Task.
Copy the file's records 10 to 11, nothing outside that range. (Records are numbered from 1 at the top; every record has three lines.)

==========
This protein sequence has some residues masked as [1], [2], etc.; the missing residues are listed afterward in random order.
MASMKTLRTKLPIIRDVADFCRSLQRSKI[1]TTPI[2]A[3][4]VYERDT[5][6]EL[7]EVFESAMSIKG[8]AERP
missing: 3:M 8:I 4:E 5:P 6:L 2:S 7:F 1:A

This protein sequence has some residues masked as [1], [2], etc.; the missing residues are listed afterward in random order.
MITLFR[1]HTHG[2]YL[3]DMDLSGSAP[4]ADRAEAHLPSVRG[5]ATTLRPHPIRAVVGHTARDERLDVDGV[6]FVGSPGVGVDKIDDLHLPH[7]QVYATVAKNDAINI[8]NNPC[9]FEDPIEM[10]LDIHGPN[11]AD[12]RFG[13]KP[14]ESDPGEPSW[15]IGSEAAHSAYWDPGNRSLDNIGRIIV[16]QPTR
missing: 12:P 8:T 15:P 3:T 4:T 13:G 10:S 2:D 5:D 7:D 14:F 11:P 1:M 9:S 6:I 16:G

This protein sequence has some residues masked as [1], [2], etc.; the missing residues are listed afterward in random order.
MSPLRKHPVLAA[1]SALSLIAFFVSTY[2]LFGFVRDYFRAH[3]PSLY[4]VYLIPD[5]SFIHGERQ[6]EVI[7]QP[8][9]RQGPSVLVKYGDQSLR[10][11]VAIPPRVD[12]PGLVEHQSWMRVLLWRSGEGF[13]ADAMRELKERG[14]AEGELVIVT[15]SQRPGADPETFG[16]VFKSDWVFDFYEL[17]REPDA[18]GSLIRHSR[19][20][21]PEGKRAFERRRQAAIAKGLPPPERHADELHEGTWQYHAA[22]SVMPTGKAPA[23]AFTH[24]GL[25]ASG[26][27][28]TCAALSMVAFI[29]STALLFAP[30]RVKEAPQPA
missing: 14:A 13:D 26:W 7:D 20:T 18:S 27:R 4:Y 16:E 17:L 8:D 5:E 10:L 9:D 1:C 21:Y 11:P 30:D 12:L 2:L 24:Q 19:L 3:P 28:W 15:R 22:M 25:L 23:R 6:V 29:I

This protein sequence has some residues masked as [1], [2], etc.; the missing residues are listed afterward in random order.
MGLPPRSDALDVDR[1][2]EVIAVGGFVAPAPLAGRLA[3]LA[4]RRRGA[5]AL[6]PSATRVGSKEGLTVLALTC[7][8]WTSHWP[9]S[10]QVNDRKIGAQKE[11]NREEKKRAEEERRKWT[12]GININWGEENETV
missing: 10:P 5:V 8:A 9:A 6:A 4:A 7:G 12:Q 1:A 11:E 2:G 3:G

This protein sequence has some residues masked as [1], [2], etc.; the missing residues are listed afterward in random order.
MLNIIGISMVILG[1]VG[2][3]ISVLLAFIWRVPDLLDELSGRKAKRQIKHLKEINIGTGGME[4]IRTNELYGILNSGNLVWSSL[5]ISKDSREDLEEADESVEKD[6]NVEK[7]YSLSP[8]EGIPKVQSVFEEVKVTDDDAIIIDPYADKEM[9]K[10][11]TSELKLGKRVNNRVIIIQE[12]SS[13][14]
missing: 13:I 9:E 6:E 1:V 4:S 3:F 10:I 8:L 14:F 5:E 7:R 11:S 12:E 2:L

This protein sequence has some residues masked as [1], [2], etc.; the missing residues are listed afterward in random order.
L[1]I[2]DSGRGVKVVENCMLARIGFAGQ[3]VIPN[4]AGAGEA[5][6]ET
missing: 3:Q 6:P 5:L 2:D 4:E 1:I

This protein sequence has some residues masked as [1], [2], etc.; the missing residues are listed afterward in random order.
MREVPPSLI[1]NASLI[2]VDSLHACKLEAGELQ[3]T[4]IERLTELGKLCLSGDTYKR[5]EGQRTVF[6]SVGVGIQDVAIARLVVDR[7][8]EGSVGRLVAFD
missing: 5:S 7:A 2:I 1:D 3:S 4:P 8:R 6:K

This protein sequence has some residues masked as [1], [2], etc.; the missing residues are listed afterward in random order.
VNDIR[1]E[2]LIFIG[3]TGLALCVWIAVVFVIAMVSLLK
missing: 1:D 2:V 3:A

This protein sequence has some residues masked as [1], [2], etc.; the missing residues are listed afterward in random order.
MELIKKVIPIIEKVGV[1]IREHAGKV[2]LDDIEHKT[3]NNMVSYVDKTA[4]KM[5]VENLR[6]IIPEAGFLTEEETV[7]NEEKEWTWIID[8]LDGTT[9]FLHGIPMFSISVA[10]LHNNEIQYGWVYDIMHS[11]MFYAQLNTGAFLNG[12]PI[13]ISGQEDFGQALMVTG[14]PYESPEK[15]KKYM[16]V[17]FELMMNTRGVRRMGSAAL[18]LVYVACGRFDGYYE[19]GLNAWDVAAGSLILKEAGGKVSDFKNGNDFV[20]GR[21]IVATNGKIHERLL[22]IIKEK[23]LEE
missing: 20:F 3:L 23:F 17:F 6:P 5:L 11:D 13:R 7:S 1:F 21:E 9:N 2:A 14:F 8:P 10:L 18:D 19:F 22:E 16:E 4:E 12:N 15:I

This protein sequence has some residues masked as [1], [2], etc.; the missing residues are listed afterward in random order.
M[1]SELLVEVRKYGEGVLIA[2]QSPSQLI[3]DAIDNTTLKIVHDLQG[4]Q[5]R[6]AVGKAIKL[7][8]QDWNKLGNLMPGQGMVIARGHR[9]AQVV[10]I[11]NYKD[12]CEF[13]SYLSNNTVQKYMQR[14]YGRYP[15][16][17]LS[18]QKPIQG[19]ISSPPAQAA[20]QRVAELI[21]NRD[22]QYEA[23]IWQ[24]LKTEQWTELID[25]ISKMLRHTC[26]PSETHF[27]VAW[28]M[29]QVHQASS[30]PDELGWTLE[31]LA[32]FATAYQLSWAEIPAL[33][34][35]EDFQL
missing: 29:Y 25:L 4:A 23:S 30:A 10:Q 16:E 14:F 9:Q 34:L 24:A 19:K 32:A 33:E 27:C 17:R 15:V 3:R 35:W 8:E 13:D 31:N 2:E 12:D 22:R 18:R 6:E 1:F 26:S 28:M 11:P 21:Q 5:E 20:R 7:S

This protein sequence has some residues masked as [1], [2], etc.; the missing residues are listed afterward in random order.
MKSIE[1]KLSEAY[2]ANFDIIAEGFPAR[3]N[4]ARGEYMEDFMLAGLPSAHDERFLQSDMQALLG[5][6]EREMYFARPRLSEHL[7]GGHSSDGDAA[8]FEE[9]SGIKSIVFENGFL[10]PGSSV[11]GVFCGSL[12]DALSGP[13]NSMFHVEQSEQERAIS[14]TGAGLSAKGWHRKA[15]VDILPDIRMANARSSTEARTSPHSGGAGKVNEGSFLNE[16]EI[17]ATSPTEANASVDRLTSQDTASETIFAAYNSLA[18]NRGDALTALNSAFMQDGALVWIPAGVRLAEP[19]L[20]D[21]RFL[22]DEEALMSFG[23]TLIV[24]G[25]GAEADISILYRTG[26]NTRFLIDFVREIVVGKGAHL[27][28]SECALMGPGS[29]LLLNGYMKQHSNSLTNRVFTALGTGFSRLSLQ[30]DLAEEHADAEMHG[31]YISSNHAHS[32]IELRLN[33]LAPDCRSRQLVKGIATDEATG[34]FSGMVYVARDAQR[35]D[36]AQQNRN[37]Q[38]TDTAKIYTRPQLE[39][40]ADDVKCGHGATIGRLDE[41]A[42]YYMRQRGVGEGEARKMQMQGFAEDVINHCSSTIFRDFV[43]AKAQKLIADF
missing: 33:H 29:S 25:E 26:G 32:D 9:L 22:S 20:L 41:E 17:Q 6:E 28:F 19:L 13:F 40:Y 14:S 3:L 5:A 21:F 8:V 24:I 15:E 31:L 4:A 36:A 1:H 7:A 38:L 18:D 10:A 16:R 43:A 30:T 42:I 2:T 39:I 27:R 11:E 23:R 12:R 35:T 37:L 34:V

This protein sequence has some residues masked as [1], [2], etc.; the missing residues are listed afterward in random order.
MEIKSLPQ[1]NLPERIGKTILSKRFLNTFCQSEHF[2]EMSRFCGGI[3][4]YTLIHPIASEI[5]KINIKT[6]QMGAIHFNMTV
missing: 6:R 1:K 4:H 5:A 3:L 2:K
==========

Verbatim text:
This protein sequence has some residues masked as [1], [2], etc.; the missing residues are listed afterward in random order.
M[1]SELLVEVRKYGEGVLIA[2]QSPSQLI[3]DAIDNTTLKIVHDLQG[4]Q[5]R[6]AVGKAIKL[7][8]QDWNKLGNLMPGQGMVIARGHR[9]AQVV[10]I[11]NYKD[12]CEF[13]SYLSNNTVQKYMQR[14]YGRYP[15][16][17]LS[18]QKPIQG[19]ISSPPAQAA[20]QRVAELI[21]NRD[22]QYEA[23]IWQ[24]LKTEQWTELID[25]ISKMLRHTC[26]PSETHF[27]VAW[28]M[29]QVHQASS[30]PDELGWTLE[31]LA[32]FATAYQLSWAEIPAL[33][34][35]EDFQL
missing: 29:Y 25:L 4:A 23:S 30:A 10:Q 16:E 14:F 9:Q 34:L 24:A 19:K 32:A 33:E 27:C 17:R 15:V 3:R 35:W 8:E 13:D 31:N 2:E 12:D 22:R 18:R 6:E 1:F 26:S 28:M 11:P 21:Q 5:E 20:R 7:S

This protein sequence has some residues masked as [1], [2], etc.; the missing residues are listed afterward in random order.
MKSIE[1]KLSEAY[2]ANFDIIAEGFPAR[3]N[4]ARGEYMEDFMLAGLPSAHDERFLQSDMQALLG[5][6]EREMYFARPRLSEHL[7]GGHSSDGDAA[8]FEE[9]SGIKSIVFENGFL[10]PGSSV[11]GVFCGSL[12]DALSGP[13]NSMFHVEQSEQERAIS[14]TGAGLSAKGWHRKA[15]VDILPDIRMANARSSTEARTSPHSGGAGKVNEGSFLNE[16]EI[17]ATSPTEANASVDRLTSQDTASETIFAAYNSLA[18]NRGDALTALNSAFMQDGALVWIPAGVRLAEP[19]L[20]D[21]RFL[22]DEEALMSFG[23]TLIV[24]G[25]GAEADISILYRTG[26]NTRFLIDFVREIVVGKGAHL[27][28]SECALMGPGS[29]LLLNGYMKQHSNSLTNRVFTALGTGFSRLSLQ[30]DLAEEHADAEMHG[31]YISSNHAHS[32]IELRLN[33]LAPDCRSRQLVKGIATDEATG[34]FSGMVYVARDAQR[35]D[36]AQQNRN[37]Q[38]TDTAKIYTRPQLE[39][40]ADDVKCGHGATIGRLDE[41]A[42]YYMRQRGVGEGEARKMQMQGFAEDVINHCSSTIFRDFV[43]AKAQKLIADF
missing: 33:H 29:S 25:E 26:G 32:D 9:L 22:S 20:L 41:E 17:Q 6:E 28:F 19:L 13:F 40:Y 14:S 3:L 5:A 21:F 8:V 24:I 15:E 31:L 4:A 36:A 1:H 7:A 38:L 18:D 10:A 16:R 43:A 30:T 42:I 2:T 39:I 27:R 11:E 23:R 12:R 35:T 37:L 34:V